Random and not so random musings from a 5th generation NE Missourian who became a 1st generation Episcopalian. Let the good times roll!

Isaiah 63:15-19, 64:1-9:

Look down from heaven and see, from your holy and glorious habitation. Where are your zeal and your might? The yearning of your heart and your compassion? They are withheld from me. For you are our father, though Abraham does not know us and Israel does not acknowledge us; you, O Lord, are our father; our Redeemer from of old is your name. Why, O Lord, do you make us stray from your ways and harden our heart, so that we do not fear you? Turn back for the sake of your servants, for the sake of the tribes that are your heritage. Your holy people took possession for a little while; but now our adversaries have trampled down your sanctuary. We have long been like those whom you do not rule, like those not called by your name. O that you would tear open the heavens and come down, so that the mountains would quake at your presence— as when fire kindles brushwood and the fire causes water to boil— to make your name known to your adversaries, so that the nations might tremble at your presence! When you did awesome deeds that we did not expect, you came down, the mountains quaked at your presence. From ages past no one has heard, no ear has perceived, no eye has seen any God besides you, who works for those who wait for him. You meet those who gladly do right, those who remember you in your ways. But you were angry, and we sinned; because you hid yourself we transgressed. We have all become like one who is unclean, and all our righteous deeds are like a filthy cloth. We all fade like a leaf, and our iniquities, like the wind, take us away. There is no one who calls on your name, or attempts to take hold of you; for you have hidden your face from us, and have delivered us into the hand of our iniquity. Yet, O Lord, you are our Father; we are the clay, and you are our potter; we are all the work of your hand. Do not be exceedingly angry, O Lord, and do not remember iniquity forever. Now consider, we are all your people.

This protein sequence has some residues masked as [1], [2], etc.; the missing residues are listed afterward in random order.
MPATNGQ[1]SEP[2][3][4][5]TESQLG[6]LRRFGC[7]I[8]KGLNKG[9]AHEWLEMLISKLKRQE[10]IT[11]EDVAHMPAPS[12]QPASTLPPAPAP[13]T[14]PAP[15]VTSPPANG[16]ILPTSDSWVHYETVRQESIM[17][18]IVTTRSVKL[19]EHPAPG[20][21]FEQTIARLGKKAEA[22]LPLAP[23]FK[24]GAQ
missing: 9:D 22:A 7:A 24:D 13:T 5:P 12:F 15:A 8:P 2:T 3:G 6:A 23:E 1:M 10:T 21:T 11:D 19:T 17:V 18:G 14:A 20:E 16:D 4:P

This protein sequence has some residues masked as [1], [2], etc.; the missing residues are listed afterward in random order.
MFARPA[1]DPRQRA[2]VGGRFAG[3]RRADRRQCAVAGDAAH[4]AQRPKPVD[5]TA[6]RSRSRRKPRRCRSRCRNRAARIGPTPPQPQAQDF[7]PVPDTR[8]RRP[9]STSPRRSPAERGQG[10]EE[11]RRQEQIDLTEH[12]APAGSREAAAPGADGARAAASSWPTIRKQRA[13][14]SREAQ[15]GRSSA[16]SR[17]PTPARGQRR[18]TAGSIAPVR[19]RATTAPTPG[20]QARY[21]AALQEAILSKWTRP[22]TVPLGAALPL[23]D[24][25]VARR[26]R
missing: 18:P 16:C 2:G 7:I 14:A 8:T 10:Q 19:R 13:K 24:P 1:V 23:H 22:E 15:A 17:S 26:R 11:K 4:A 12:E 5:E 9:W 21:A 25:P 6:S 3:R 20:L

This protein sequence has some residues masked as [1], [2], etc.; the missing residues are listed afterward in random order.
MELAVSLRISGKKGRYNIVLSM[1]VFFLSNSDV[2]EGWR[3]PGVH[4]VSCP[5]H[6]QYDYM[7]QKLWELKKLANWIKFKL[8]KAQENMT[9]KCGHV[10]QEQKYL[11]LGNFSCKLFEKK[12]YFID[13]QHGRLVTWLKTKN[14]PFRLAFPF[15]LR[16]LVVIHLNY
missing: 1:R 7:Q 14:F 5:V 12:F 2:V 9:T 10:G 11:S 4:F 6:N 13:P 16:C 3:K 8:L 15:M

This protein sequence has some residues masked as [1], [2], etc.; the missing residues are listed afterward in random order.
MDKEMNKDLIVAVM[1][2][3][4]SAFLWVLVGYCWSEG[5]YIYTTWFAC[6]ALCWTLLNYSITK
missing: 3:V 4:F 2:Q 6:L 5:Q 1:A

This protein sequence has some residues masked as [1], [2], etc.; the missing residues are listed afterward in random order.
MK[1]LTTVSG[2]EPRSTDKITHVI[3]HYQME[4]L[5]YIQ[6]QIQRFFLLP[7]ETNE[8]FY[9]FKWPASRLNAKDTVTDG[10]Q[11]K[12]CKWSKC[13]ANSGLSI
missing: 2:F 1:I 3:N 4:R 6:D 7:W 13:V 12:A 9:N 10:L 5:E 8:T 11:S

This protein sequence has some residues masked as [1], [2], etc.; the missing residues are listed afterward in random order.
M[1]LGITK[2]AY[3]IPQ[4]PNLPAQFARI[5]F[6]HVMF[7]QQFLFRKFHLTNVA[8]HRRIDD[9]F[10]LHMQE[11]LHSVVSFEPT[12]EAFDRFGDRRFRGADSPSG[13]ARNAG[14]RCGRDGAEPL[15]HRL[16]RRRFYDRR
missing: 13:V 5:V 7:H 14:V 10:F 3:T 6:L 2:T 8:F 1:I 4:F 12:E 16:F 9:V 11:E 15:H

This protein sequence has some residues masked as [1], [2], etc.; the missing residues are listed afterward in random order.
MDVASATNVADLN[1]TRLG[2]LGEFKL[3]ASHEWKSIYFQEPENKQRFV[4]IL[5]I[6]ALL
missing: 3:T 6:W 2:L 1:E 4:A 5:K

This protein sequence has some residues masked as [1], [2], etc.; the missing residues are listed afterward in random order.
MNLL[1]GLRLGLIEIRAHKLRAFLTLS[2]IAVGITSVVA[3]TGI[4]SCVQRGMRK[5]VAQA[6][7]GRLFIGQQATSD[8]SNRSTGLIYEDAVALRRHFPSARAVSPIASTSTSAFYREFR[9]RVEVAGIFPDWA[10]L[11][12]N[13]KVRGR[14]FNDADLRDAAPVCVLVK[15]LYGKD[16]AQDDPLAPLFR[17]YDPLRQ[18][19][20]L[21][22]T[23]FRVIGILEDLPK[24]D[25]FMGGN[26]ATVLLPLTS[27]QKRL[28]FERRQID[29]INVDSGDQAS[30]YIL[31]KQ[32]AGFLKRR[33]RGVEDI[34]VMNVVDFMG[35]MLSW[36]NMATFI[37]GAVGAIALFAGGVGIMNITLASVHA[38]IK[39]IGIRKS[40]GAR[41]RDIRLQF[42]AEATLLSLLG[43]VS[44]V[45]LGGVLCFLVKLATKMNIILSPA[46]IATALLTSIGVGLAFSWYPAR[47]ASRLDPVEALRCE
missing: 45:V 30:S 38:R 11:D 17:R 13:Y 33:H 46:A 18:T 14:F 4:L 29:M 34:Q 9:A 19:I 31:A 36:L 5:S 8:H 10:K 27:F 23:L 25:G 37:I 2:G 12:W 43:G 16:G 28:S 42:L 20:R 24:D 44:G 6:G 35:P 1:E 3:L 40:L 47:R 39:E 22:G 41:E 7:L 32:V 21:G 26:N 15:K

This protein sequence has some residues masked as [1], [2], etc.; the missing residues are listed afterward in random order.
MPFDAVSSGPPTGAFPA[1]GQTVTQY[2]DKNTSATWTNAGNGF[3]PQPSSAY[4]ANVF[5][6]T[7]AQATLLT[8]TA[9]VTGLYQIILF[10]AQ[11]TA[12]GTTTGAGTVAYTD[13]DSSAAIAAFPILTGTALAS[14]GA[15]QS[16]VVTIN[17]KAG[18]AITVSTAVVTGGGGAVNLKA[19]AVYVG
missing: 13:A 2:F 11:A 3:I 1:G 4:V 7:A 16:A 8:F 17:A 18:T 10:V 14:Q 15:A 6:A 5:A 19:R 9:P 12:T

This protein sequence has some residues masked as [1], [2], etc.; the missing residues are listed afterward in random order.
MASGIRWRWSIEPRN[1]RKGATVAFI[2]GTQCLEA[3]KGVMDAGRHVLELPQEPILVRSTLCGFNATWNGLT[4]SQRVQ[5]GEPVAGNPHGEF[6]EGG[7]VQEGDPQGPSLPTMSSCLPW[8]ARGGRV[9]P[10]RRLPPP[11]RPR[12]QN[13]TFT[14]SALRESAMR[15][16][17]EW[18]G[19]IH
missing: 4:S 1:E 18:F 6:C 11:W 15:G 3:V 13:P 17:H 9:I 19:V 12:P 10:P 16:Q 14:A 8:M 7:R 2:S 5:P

After returning from Joplin, I stayed at the home of my blog friend Barbi and her family. Now, sitting out in their yard is certainly a little different than mine. There's certainly no vast expanse of pasture to look out across. Their home is in the middle of the city of St. Louis. It's an area that was once quite blighted, but is coming back. They have a way to go. The neighborhood still doesn't have anything within walking distance like a convenience store or coffee or food; the only thing nearby is a corner bar.

But I made a great discovery.

My ability to do my morning coffee and my Daily Office readings and my morning prayer time is much more portable than I once thought it was.

Historically, I've been a stickler for "things being in their proper places"--including me. I would have told you that "the proper place" for my morning prayer time is out in my yard, looking out at the expanse of my pasture, and that it just "won't work quite right" in another spot. Second place would be on my couch, looking at the candles in my "prayer corner" in the living room.

But I discovered, sitting out in that backyard tucked within the heart of a major city, that the prayer time was just as fruitful. I really couldn't even hear the urban noise in the background after a few minutes.

I think unless people really knew me well, they would be surprised at the amount of quiet time I spend. Out in the world, my guess is I am viewed as a very gregarious, even somewhat loquacious person. But unless you put the webcam on me and followed me around, you would probably not pick up on the amount of quiet time I have in a day. I think I'm an all or nothing kind of person--I'm either being the grandest extrovert you ever did see, or a very introverted introvert.

I have been a little adrift in terms of a monastic "center" ever since the shakeup at the Companions of St. Luke, in Iowa, that left them abbey-less and resulted in the people I was closest to in that order, leaving the order. It came literally three-and-one-half months after the huge shakeup of my own parish in 2009.

I felt literally homeless. There for a while I had not only lost my monastic "home," I was in constant fear of losing my parish "home," also. I won't deny now, almost two years later, it was a very lonely time in my life. I had felt literally a hair's breath of being "abandoned by God"--or at least all the people who seemed my conduit to God.